The tape construction is another area where these tapes do battle. On this spec, the STUD takes the trophy however. The Milwaukee STUD’s biggest bragging right with their tape design is rather than it being wide and having a far reach, they’ve designed a tape that cannot rip. This is a big deal, I can’t tell you how many job-sites I’ve been on over the years where I’ve found the first 4 feet of a tape-measure’s tape laying on the ground because somebody caught the end on something and ripped the tape in two pieces. That’s $20 down the drain. Also, people are very emotionally attached to their tape-measures and it sucks breaking a tool you love, and use everyday. So having a tape that doesn’t rip is a huge leap in innovation.
As far as the feel of the tape in your hand, both of these tools pass the muster. Neither of them feel “off” when holding them, however I find that I like the feel of the FATMAX better than the STUD. The FATMAX is a convenient size, and it is smooth and seems to fit right in your hand. The STUD is slightly larger, and is shaped in a bizarre way. The rubber grip on the outside of it makes it so you don’t have to worry about dropping the tape or letting it easily slip out of your hand, but the bizarre shape and larger size makes it kind of a pain to get in a full tool belt, or a stuffed tool bag. This may be a picky thing, but I know a lot of pros that pick a tape-measure just based off of the feel of it in their hands, or how it fits in a bag clip among other tools. I’m gonna call this a WIN for the FATMAX.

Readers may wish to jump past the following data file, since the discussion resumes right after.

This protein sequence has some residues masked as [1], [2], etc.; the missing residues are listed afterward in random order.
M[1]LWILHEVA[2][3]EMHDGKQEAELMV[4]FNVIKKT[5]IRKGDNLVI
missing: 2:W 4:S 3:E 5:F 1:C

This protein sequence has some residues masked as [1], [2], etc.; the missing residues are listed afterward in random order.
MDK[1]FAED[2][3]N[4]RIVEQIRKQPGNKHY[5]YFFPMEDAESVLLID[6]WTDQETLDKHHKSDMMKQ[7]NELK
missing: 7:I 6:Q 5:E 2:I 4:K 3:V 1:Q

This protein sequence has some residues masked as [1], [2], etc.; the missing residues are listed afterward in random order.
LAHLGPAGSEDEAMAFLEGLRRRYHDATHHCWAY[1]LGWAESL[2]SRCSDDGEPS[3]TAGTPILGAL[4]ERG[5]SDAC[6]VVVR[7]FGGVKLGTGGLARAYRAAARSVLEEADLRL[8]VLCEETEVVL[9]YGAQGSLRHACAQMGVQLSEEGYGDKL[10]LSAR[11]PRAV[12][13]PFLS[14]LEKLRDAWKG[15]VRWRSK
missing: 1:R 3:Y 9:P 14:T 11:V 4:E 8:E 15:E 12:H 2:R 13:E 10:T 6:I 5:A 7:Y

The last issue that these tape-measures have to battle about, in my opinion, is the belt clip design. They both have a screw as the thing that keeps the clip functional - and I see this as a long term issue because metal screws love to unscrew or strip out from plastic holes. I’ve seen it far too many times. Especially with the FATMAX. I can only say that though because I’ve been using this tape measure for a decade now so I have a lot of experience using many of them. They fail and fall off more than anything and I’ve had to buy so many because of this over the years. So far I’ve used 3 STUDs, and have a friend using one and neither of us have had an issue with the new wire clip design. Granted it’s only been a few months that we’ve been using them (one for me, 5 for him), so we don’t have as long-term of a perspective on the longevity of the design. I simply like the feel of the metal wire clip better. It appears to stay tight, and clip in and out of a tape-clip or on your belt/wasteband a little easier. That’s a win for the STUD column.
Overall both of these tape-measures “measure up” equally. (See what I did there? Ya, I know….I know). Seriously though, its hard to call one better than the other. I love them both, and don’t have any qualms about using either one of them. Where one lacks the other picks up slack, however it works in reverse as well. I do have a slight preference for the FATMAX though. Something about the sturdiness of the tape and how I can point to and touch something 12 feet away makes this an easier sell. I often point and talk with my tape-measure. If I’m talking to an apprentice about something going on in a ceiling a lot of times I’ll use my tape-measure to touch the ceiling to show what I’m talking about, similar to what someone may do with a laser pointer. Maybe I’m a bit biased because I have a career-long relationship with the FATMAX, I can admit that. I still give the Stanley FATMAX a 5-star rating, and the Milwaukee STUD 4.5 stars. The only reason for docking the STUD a half-star is because I like the FATMAX more. Let me know what you use, and what you think!